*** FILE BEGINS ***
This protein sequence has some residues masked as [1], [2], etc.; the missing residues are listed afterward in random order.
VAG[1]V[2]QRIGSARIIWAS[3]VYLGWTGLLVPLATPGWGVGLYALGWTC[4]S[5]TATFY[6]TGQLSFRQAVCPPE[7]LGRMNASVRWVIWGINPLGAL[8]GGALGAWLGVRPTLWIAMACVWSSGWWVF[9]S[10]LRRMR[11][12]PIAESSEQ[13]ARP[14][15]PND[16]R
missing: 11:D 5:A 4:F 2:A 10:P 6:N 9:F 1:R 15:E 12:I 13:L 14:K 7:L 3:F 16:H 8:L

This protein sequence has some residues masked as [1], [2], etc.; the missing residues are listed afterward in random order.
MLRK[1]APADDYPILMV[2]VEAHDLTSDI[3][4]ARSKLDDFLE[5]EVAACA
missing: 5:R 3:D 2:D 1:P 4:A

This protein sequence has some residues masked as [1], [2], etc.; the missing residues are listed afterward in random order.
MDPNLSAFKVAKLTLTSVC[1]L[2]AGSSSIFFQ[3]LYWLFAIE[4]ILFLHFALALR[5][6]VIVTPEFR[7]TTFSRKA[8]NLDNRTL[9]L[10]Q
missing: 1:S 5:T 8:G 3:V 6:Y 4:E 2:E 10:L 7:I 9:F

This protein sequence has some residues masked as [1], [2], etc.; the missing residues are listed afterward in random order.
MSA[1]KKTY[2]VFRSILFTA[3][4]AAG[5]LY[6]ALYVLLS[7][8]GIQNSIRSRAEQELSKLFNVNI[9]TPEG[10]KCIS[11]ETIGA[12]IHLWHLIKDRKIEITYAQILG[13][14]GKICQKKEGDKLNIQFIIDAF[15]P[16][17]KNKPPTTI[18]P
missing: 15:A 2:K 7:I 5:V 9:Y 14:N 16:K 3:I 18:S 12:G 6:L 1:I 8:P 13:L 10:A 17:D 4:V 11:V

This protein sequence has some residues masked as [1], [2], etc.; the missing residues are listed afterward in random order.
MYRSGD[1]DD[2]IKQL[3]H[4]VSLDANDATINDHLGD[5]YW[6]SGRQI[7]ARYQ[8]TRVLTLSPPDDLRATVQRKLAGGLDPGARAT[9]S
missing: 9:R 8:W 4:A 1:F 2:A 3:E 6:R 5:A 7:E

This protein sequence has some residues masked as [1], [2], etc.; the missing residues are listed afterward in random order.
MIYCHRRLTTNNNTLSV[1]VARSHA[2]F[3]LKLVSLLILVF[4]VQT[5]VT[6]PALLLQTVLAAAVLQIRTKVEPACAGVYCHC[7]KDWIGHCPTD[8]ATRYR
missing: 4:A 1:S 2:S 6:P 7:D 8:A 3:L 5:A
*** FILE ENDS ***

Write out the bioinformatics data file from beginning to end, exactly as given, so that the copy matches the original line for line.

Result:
This protein sequence has some residues masked as [1], [2], etc.; the missing residues are listed afterward in random order.
VAG[1]V[2]QRIGSARIIWAS[3]VYLGWTGLLVPLATPGWGVGLYALGWTC[4]S[5]TATFY[6]TGQLSFRQAVCPPE[7]LGRMNASVRWVIWGINPLGAL[8]GGALGAWLGVRPTLWIAMACVWSSGWWVF[9]S[10]LRRMR[11][12]PIAESSEQ[13]ARP[14][15]PND[16]R
missing: 11:D 5:A 4:F 2:A 10:P 6:N 9:F 1:R 15:E 12:I 13:L 14:K 7:L 3:F 16:H 8:L

This protein sequence has some residues masked as [1], [2], etc.; the missing residues are listed afterward in random order.
MLRK[1]APADDYPILMV[2]VEAHDLTSDI[3][4]ARSKLDDFLE[5]EVAACA
missing: 5:R 3:D 2:D 1:P 4:A

This protein sequence has some residues masked as [1], [2], etc.; the missing residues are listed afterward in random order.
MDPNLSAFKVAKLTLTSVC[1]L[2]AGSSSIFFQ[3]LYWLFAIE[4]ILFLHFALALR[5][6]VIVTPEFR[7]TTFSRKA[8]NLDNRTL[9]L[10]Q
missing: 1:S 5:T 8:G 3:V 6:Y 4:E 2:E 10:L 7:I 9:F

This protein sequence has some residues masked as [1], [2], etc.; the missing residues are listed afterward in random order.
MSA[1]KKTY[2]VFRSILFTA[3][4]AAG[5]LY[6]ALYVLLS[7][8]GIQNSIRSRAEQELSKLFNVNI[9]TPEG[10]KCIS[11]ETIGA[12]IHLWHLIKDRKIEITYAQILG[13][14]GKICQKKEGDKLNIQFIIDAF[15]P[16][17]KNKPPTTI[18]P
missing: 15:A 2:K 7:I 5:V 9:Y 14:N 16:K 3:I 18:S 12:G 6:L 1:I 8:P 13:L 10:A 17:D 4:V 11:V

This protein sequence has some residues masked as [1], [2], etc.; the missing residues are listed afterward in random order.
MYRSGD[1]DD[2]IKQL[3]H[4]VSLDANDATINDHLGD[5]YW[6]SGRQI[7]ARYQ[8]TRVLTLSPPDDLRATVQRKLAGGLDPGARAT[9]S
missing: 9:R 8:W 4:A 1:F 2:A 3:E 6:R 5:A 7:E

This protein sequence has some residues masked as [1], [2], etc.; the missing residues are listed afterward in random order.
MIYCHRRLTTNNNTLSV[1]VARSHA[2]F[3]LKLVSLLILVF[4]VQT[5]VT[6]PALLLQTVLAAAVLQIRTKVEPACAGVYCHC[7]KDWIGHCPTD[8]ATRYR
missing: 4:A 1:S 2:S 6:P 7:D 8:A 3:L 5:A